The regulation of genetically engineered salmon under the Canadian Environmental Protection Act, 1999
Issue(s): Biological Diversity; Compliance and Enforcement; Fisheries; Science and Technology
Petitioner(s): A Canadian Organization
Petitioner Location(s): Halifax, Nova Scotia
Date Received: 6 February, 2020
Status: Completed—Response(s) to petition received
Summary: The petition is concerned with the potential environmental and health risks related to the production of transgenic (genetically engineered) salmon eggs in Rollo Bay, Prince Edward Island by AquaBounty Technologies Inc. It questions whether adequate containment measures have been taken for the land-based enclosed fish tank production facility the company uses. The petition raises concerns about risks from transgenic and non-transgenic fish being produced within the same facility. It cites the risk and environmental consequences should human error result in mixing of these two different types of fish.
The petition references a 2019 Joint Assessment Report on environmental risks completed by the federal government in response to a 2018 notification regarding AquaBounty’s proposal to manufacture transgenic salmon eggs alongside non-transgenic eggs. The petition notes that a 2013 Significant New Activity Notice (SNAC) for AquaBounty’s was limited to transgenic salmon eggs. It questions why the 2018 notification which now includes manufacture of non-transgenic eggs alongside transgenic eggs did not trigger the requirement for a new SNAC, due to potential risk and exposure from mixing the two types of fish. The petition asks when a new SNAC will be issued, arguing that producing both types of fish constitutes a “new activity” that requires additional information from the proponent on test results of potential “pathogenicity, toxicity or invasiveness.” It seeks to know whether in the absence of a new notice, the company would be able to change its containment procedures without submitting a new notification.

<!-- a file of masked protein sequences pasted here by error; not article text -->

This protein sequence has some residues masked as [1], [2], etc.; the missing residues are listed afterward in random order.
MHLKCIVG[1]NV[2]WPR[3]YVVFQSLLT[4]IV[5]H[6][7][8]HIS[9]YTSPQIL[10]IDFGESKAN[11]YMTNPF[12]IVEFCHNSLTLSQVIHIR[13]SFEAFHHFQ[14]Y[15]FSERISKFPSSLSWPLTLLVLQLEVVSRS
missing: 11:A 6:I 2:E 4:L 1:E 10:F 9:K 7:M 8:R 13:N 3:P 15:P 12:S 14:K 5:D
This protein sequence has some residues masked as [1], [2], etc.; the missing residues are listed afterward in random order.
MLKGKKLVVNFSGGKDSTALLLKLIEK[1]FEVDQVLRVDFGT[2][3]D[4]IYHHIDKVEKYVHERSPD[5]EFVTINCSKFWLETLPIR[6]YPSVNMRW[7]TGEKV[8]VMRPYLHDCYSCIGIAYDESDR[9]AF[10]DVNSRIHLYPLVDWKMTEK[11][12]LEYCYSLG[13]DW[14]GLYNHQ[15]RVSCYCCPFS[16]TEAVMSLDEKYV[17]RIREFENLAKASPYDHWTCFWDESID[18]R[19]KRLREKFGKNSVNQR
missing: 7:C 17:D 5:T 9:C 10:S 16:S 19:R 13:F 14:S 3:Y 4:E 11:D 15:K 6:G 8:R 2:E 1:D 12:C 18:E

The petition states that the production and risks of exposure had not being assessed under the Canadian Environmental Protection Act, 1999 (CEPA 1999) because the company had been granted a waiver from providing information under section 106(8)(b) of CEPA. The petition suggests that the situation has now changed, due to inclusion of non-transgenic eggs in the production facility. It asks for details on the containment measures proposed by AquaBounty and whether the company was required to implement the risk measurement and containment measure identified in the 2019 report. The petition also poses a series of questions related to federal government monitoring of the company’s compliance with measures laid out in the 2018 notification document.
Federal Departments Responsible for Reply: Environment and Climate Change Canada; Fisheries and Oceans Canada, Health Canada.